Prior to becoming a performance coach and clinical hypnotherapist, I spent 30+ years as an accountant. A considerable amount of my time was spent auditing – checking facts and figures against the available evidence to ensure that information was true and fair and complied with applicable rules and regulations. The need for evidence became part of my modus operandi.
Given my background, it was perhaps no surprise that on becoming a coach I adopted an evidence based approach to my work, and particularly to the use of hypnosis.
An evidence based model of hypnosis
The evidence based model of hypnosis I adhere to, and the evidence supporting it, rejects the notion that hypnosis is an altered state of consciousness, or a trance state, or that it's magical or a 'special' state of some kind. Instead it supports the notion that hypnosis is a cognitive process that involves adopting and applying a specific set of attitudes and behaviours.
The label given to this set of attitudes is the Hypnotic Mindset.
Before we look at the Hypnotic Mindset let's pause a moment to define hypnosis.
James Braid (1841), generally regarded as the founder of modern hypnotherapy defined hypnosis as "focused attention upon an expectant dominant idea or image."
The purpose of this focused attention is to avoid distraction and to evoke ideas (cognitions) that lead to certain desired responses.
Braid's definition clearly establishes that hypnosis is not a thing, it's a cognitive behavioural process, i.e. hypnosis is something you do rather than have done to you.
You play the key role in hypnosis
When a person informs me "I tried hypnosis and it didn't work," it's likely that hypnosis and the Hypnotic Mindset weren't explained to them prior to their being hypnotised (or not!). The person was most likely a passive participant in the process, expecting the hypnotist to say or do something magical that would produce the result the person desired.
"Hypnosis depends more on the efforts of the subject than any 'artistry' of the hypnotist."
~ Ernest Hilgard (1965) - American psychologist and professor at Stanford University
Hilgard was echoing the opinion of Braid who, back in the 1840s, understood that the success of hypnosis depends largely on the active engagement of the person being hypnotised in adopting the Hypnotic Mindset.
The Hypnotic Mindset
I first learned about the hypnotic mindset from my former coach and mentor Adam Eason. Adam discusses this mindset in detail in Chapter 1 of his marvellous book: The Science of Self Hypnosis - the Evidence Based Way To Hypnotise Yourself.
The Hypnotic Mindset includes:
- our attitude towards hypnosis
- our level of engagement in the role of being hypnotised
- how safe we feel engaging in the process
- an understanding that you are in control of the process. You retain your ability to control your behaviour during hypnosis and to refuse to respond to suggestions and even oppose suggestions.
- believing in our ability to successfully engage in the process
- encouraging yourself during the process
- optimism about the outcome of the process, expecting success and a positive outcome
- our confidence in our ability to respond to suggestions
- the active engagement of our imagination to the best of our ability and in a way you find convincing
- responding to the suggestions given in an active manner
- accurately attributing our responses within hypnosis to our imagination and expectations
- our level of motivation to fully engage in the process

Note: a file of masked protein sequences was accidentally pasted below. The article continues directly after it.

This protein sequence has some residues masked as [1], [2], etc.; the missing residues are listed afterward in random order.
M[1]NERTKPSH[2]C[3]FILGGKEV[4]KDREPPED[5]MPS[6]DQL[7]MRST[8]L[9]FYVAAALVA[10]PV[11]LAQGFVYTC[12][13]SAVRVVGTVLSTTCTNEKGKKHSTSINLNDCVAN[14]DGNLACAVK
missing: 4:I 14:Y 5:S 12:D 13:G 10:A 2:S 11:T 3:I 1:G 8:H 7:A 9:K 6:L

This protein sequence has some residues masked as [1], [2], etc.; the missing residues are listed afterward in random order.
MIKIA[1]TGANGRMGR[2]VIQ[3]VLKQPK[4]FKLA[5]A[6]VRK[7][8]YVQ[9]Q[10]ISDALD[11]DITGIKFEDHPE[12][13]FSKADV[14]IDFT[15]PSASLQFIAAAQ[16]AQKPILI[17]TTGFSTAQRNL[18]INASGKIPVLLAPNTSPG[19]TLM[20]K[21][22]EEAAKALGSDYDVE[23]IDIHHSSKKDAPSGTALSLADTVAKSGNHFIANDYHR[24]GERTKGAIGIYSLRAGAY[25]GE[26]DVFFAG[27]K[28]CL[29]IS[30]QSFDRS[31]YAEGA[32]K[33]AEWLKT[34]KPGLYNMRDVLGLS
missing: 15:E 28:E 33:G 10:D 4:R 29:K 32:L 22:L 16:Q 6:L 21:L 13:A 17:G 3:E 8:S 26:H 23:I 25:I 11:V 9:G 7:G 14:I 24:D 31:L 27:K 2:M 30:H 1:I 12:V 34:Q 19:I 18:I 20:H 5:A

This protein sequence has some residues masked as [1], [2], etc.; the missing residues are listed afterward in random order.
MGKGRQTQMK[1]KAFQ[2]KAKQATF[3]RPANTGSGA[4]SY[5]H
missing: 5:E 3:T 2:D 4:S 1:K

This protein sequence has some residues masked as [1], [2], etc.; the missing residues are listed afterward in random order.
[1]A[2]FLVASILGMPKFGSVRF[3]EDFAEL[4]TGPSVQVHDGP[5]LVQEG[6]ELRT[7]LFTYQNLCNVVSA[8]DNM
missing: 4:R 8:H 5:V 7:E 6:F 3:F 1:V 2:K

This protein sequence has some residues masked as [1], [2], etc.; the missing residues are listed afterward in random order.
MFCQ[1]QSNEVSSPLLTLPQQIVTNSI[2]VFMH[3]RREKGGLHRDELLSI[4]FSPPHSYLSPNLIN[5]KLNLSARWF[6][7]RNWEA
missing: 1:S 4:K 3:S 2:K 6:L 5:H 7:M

This notion of the Hypnotic Mindset may seem sobering and a far cry from the magical way hypnosis is portrayed in the media, on TV, film and stage, but it's strongly supported by evidence.
Prior to a client experiencing hypnosis for the first time, I explain their role in the process and the need for them to adopt the Hypnotic Mindset. I've found that with this understanding it becomes much easier and quicker for the person to achieve their desired outcome(s).
The Hypnotic Mindset is a skill that can be enhanced with practice
The ability to adopt and apply the Hypnotic Mindset follows a classic bell curve. At one end of the curve sits a small percentage of people who aren't very good at adopting a Hypnotic Mindset and at the other end sits a small percentage of people who are highly skilled. Most of us sit somewhere in the middle. The good news is, no matter what your current level of skill, with practice you can enhance your ability. And better still, the more skilled you become the more you increase your responsiveness to hypnotic suggestions.
Hypnosis - a valuable life skill
I encourage my clients to learn self hypnosis so they are better equipped to make changes in their lives. Being confident and capable in the practice of self hypnosis builds self-efficacy. It puts you in the driving seat of change. Imagine being able to reduce your worry, anxiety and stress. Imagine increasing your success and performance.
If you'd like to change your life in some way, perhaps achieve a goal or overcome one or more obstacles, then I encourage you to experience hypnosis.
If you'd like to explore your options let's have a chat. Contact me now on 021 056 8389 or email me at firstname.lastname@example.org
Have a wonderful week.
Tony helps individuals to harness the power of personal change to achieve success and well-being in life, work and business. Tony's particular area of expertise is in helping people perform under pressure and gain freedom from worry, anxiety and stress. Tony’s solution focused approach to coaching uses a range of techniques drawn from the fields of co-active coaching, hypnosis, positive psychology and neuro-linguistic programming (NLP).
Contact Tony today to discuss how he can help you, or if you think Tony could help someone you know, you might like to encourage them to get in touch with him.